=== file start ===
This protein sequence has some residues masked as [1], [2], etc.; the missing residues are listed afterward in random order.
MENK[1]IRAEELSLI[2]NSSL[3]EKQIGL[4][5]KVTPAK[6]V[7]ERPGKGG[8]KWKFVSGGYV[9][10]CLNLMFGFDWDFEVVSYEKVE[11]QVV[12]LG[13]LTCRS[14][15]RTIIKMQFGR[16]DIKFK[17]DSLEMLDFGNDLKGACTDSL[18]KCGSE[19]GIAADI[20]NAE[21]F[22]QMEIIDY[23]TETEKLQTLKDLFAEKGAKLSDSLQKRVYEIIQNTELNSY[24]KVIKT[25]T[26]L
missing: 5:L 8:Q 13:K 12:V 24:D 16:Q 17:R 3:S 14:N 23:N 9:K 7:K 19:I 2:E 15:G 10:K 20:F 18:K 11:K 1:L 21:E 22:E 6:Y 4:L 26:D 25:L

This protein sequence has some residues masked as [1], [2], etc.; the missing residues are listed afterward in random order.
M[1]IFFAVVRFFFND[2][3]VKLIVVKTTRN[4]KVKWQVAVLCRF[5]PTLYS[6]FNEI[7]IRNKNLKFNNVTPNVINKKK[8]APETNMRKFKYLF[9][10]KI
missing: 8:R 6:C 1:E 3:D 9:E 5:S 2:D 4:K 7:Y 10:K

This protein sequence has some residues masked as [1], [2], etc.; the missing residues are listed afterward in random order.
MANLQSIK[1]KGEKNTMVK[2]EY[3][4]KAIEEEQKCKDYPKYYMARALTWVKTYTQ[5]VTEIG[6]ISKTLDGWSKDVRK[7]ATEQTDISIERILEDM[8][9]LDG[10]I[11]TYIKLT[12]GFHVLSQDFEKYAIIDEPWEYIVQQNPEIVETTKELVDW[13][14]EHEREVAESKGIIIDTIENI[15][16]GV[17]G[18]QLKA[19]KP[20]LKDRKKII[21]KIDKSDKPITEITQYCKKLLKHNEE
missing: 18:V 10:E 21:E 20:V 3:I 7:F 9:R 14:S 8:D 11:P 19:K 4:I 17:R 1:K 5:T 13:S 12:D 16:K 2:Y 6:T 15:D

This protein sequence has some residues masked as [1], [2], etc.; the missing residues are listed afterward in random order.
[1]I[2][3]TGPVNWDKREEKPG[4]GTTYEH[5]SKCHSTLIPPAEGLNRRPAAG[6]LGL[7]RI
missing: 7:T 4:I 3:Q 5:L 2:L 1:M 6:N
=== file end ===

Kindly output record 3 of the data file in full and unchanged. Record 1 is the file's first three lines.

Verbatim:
This protein sequence has some residues masked as [1], [2], etc.; the missing residues are listed afterward in random order.
MANLQSIK[1]KGEKNTMVK[2]EY[3][4]KAIEEEQKCKDYPKYYMARALTWVKTYTQ[5]VTEIG[6]ISKTLDGWSKDVRK[7]ATEQTDISIERILEDM[8][9]LDG[10]I[11]TYIKLT[12]GFHVLSQDFEKYAIIDEPWEYIVQQNPEIVETTKELVDW[13][14]EHEREVAESKGIIIDTIENI[15][16]GV[17]G[18]QLKA[19]KP[20]LKDRKKII[21]KIDKSDKPITEITQYCKKLLKHNEE
missing: 18:V 10:E 21:E 20:V 3:I 7:F 9:R 14:S 8:D 11:P 19:K 4:I 17:R 1:K 5:T 13:S 12:D 16:K 2:Y 6:T 15:D